Delaware State Overview
Delaware scores well in the freedom index almost exclusively because of its regulatory policy score, as its fiscal policy and personal freedom scores are almost precisely average.
Its score is average on fiscal policy overall, but state and local debt has been mounting significantly, rising from 18.3 percent to 22.0 percent of personal income between FY 2006 and FY 2010. Government consumption and subsidies rose from 11.3 percent of income in 2000 to 13.6 percent in 2010. Even for its size, Delaware is fiscally centralized, and local governments are heavily dependent on grants. The tax burden is 9.4 percent of personal income.
On regulatory policy, Delaware stands out for a relatively light hand on health insurance, including one of the most parsimonious health insurance mandates regimes (adding just 23.7 percent to the cost of a no-mandate policy). Delaware has long had the best court system in the country. While the state lacks a right-to-work law, the other labor laws score average or better. Eminent domain has been reformed, and economic assessments are required for regulatory takings of real property rights. The regulatory policies the state could stand most to improve are local zoning, the extent of occupational licensing, cable and telecom regulation, life and property/casualty insurance regulations, and its hospital certificate-of-need (CON) law.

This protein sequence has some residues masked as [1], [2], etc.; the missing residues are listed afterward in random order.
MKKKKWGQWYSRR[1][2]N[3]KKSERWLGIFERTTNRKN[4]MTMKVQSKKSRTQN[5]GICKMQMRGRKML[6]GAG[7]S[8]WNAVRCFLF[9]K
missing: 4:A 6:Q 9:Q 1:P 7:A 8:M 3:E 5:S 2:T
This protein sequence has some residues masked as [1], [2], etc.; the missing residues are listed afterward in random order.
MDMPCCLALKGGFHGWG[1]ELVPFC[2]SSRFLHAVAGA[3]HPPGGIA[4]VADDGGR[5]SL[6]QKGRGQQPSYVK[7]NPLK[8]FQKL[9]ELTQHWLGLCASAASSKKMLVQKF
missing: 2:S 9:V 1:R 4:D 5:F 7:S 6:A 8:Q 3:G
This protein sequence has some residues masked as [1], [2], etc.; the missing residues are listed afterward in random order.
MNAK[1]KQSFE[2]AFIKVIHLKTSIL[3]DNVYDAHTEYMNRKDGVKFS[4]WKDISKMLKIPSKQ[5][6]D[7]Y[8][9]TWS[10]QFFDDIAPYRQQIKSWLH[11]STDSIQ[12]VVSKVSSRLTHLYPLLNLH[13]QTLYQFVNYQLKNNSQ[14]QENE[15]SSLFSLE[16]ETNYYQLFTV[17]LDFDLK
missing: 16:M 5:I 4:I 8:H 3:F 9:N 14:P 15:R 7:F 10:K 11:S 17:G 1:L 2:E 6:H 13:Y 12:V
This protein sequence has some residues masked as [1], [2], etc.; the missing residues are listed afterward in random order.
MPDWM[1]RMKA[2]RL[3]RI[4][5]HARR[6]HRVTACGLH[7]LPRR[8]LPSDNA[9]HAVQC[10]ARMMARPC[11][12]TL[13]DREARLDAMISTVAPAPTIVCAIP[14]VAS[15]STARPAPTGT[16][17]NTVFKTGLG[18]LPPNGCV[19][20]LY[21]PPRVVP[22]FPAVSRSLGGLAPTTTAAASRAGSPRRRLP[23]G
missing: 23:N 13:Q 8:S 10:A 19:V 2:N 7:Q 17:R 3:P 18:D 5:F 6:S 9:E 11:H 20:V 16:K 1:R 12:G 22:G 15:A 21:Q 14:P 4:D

For a left-leaning, highly urban state, Delaware surprisingly scores about average on gun control, and with the legalization of medical marijuana, improved in that category between 2009 and 2011. Incarceration and victimless crimes arrest rates are generally slightly below average. Delaware is one of five states with a statewide ban on all personal fireworks, it bans raw milk completely, and it has adopted one of the very strictest smoking bans in the United States. Its asset forfeiture laws rank among the worst in the country, allowing police to seize property based on mere probable cause; placing the burden of proving innocence on the owner, not the government; and giving all forfeiture proceeds to law enforcement, providing obvious incentives for abuse. In 2011, same-sex civil unions were legalized, after the closing date on our study.
- Reduce government spending and debt, particularly by cutting aid to local schools (and education spending more generally, which is well above the national average), general administration costs, and public welfare.
- Comprehensively reform insurance by abolishing rate filing requirements for personal auto and homeowners’ insurance, and join the Interstate Insurance Product Regulation Compact. These reforms would have easily vaulted Delaware into first place on regulatory freedom.
- Reform asset forfeiture comprehensively to place the burden of proof on the government, redirect forfeiture proceeds to the general fund, and prohibit equitable sharing with the Department of Justice (which facilitates an end-run around state law).